The Competition and Consumer Protection Commission (CCPC) referred 4,019 cross-border complaints (8% out of its 2020 total) from Irish consumers to ECC Ireland for legal assistance and dispute resolution.
Cancelled and delayed flights resulted in numerous cases of air-passenger-rights infringement, the majority of which were covered by Regulation (EC) 261/2004, the overarching EU legal instrument establishing rules on compensation and assistance to passengers in the event of denied boarding, flight cancellations, or long delays.
The rest referred to airline liability in case of delay, damage, or loss of baggage and cargo.
The report adds that, due to the novel nature of pandemic-induced disruptions, some legislation at EU level did not prescribe for consumer remedies in these situations.
EU members states’ enacting of emergency national legislation also precluded the application of EU-level consumer-rights protections.
But upcoming EU consumer instruments due in 2021/22 will address the legacy of the pandemic, and empower individual consumers to claim their entitlements, along with institutional enforcement strategies, including enhanced cross-border cooperation.
The ECC believes that this will lead to a more seamless and effective enforcement of consumer rights across the EU and the European Economic Area.
Over April-June 2020 alone, the organisation’s case numbers tripled compared with the same months in 2019 – mostly because of COVID-19 travel cancellations.
Air-travel issues (1,139), accommodation problems (155), and online shopping (236) accounted for the bulk of complaints received by ECC Ireland in a COVID-19-dominated year.
Most consumers who submitted complaints in relation to cross-border transactions last year were able to resolve their disputes directly with the traders after receiving information and assistance from ECC Ireland’s legal experts.
Where direct intervention by ECC Ireland staff on behalf of consumers was required, the organisation’s amicable solution rate in 2020 was 70%.
In 2020, as in previous years, air-passenger issues accounted for more than half (64%) of the total number of cross-border complaints received by ECC Ireland – and an increase of 130% compared with 2019.
At the virus onset, there were 5,000 complaints from consumers all over Europe against Irish airlines specifically.
ECC mass-resolved 4,000 of these complaints at source, with early refunds, largely for flights cancelled because of travel restrictions.
The ECC said some aviation and travel-industry players “became unresponsive” to consumer-rights claims, and to sanctions by consumer-rights enforcement bodies.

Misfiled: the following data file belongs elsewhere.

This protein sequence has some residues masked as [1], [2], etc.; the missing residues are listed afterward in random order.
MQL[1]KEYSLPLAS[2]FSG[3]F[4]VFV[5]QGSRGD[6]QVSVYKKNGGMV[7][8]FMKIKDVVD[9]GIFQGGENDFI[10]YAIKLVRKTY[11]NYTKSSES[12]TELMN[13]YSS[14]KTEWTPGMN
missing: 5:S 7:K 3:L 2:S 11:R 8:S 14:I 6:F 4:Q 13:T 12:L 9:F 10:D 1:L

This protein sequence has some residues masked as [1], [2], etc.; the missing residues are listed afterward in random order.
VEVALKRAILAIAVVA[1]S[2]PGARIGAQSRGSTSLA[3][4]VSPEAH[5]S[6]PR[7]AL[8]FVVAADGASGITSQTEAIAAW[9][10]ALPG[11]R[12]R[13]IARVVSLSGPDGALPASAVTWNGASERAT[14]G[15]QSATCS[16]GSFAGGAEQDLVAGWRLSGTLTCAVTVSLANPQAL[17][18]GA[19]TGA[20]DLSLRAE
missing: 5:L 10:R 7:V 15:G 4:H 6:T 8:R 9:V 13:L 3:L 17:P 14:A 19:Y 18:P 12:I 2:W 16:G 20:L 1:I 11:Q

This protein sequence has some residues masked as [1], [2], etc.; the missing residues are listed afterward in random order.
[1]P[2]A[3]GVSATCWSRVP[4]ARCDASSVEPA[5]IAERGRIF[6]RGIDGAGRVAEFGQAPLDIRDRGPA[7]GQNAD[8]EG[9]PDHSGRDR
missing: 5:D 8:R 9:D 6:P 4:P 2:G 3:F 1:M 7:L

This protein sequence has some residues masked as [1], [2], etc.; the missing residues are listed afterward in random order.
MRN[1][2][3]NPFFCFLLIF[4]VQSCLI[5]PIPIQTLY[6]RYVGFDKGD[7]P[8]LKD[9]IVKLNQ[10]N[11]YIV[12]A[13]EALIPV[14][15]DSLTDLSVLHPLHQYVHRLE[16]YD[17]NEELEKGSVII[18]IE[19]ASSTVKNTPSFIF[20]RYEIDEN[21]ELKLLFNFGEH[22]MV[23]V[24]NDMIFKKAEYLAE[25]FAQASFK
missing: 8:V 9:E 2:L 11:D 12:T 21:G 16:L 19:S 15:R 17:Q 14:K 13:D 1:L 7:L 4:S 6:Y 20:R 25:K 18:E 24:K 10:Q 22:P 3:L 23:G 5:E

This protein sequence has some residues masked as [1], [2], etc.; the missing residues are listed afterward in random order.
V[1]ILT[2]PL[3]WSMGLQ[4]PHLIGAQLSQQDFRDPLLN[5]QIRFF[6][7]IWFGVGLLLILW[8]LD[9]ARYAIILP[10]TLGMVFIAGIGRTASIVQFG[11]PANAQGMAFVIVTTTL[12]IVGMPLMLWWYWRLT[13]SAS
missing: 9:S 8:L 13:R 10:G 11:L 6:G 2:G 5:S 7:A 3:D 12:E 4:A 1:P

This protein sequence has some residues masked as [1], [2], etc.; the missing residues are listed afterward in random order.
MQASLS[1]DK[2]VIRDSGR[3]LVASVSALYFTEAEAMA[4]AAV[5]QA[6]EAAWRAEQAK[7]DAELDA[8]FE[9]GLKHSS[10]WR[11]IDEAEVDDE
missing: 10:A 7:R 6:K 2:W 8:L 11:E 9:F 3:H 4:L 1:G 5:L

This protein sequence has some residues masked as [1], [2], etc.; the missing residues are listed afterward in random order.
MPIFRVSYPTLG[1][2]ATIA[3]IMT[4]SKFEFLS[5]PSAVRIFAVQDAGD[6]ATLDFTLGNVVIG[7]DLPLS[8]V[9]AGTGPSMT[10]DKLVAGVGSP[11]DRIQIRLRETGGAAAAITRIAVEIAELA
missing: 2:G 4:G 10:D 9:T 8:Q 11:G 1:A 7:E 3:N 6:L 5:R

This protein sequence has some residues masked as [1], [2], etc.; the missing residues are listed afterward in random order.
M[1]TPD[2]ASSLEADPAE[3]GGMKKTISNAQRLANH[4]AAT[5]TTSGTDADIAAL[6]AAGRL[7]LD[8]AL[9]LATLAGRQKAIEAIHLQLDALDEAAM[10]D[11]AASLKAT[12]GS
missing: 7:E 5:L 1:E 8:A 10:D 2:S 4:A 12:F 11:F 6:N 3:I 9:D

The biggest consumer irritant was passengers receiving vouchers rather than cash refunds which, under EU consumer law, must be operated within seven days of the flight cancellation, and only with the passenger’s express agreement.
Vouchers must be valid for up to 12 months, at which point they should be eligible to be cashed in.
In many cases, airlines extended vouchers’ validity further into 2021 instead of operating refunds, which were unreasonably delayed or simply refused, the ECC has said.
Third-party booking issues
For third-party bookings, the refund process took even longer, as refunds had to be transferred from airlines to the passengers via intermediaries.
The parameters and limits of the liability and responsibilities of third-party booking agents and airlines were particularly unclear during the pandemic, the ECC points out.
Many consumers often found themselves being passed around between the airline and the booking intermediary, which often charged steep administration fees to liaise with the airline on the consumer’s behalf, and did not do so effectively.
Non-responsive or non-cooperative third-party booking agents made life particularly hard for passengers impacted by COVID-19 cancellations, especially when it came to refunds, the ECC adds.
As a consequence, some airlines changed their reimbursement procedures to allow a passenger to receive their refund owed directly from the airline, whereas, ordinarily, the refund would have been processed back via the third-party agent.
By the end of 2020, ECC Ireland and its sister offices across the EU member states, Norway and Iceland, secured cancelled flight reimbursements for Irish and EU passengers of over €4 million last year.
Out of a total of 55 complaints received by ECC Ireland, 17 were submitted by Irish consumers who encountered issues with car-rental companies based in another EU/EEA country. The remaining 38 came from European consumers who experienced problems with car-hire services in Ireland.
Virus-led shopping woes
Intensive virus-led shopping from non-EU jurisdictions with less regulated or non-applicable consumer protections also meant that enforcement of consumer protections was “a gruelling task”, the ECC report says.
Stock supplies, frequent transport stoppages, and unprecedented disruption on shipping routes and supply chains added to the difficulties of enforcing consumer protections.
A full 81% of Irish consumers shopped online in 2020, and 60% of all purchases were made from sellers based within the EU Single Market.
Of a total of 236 online shopping complaints, 117 came from consumers in Ireland against EU/EEA traders, and 214 were resolved through a dispute-assistance service.
ECC Ireland received 61 complaints against Irish companies, reflecting the fact that many of the world’s leading technology companies have their European headquarters in Ireland.
Another sizable number of complaints came from Irish consumers against European companies (22), mostly British-based ones that went into administration.
In 2020, ECC Ireland also secured approval from the EU Commission to carry out a feasibility study on collaboration with third (non-EU) countries on consumer protection issues, specifically focused on e-commerce and tourist assistance.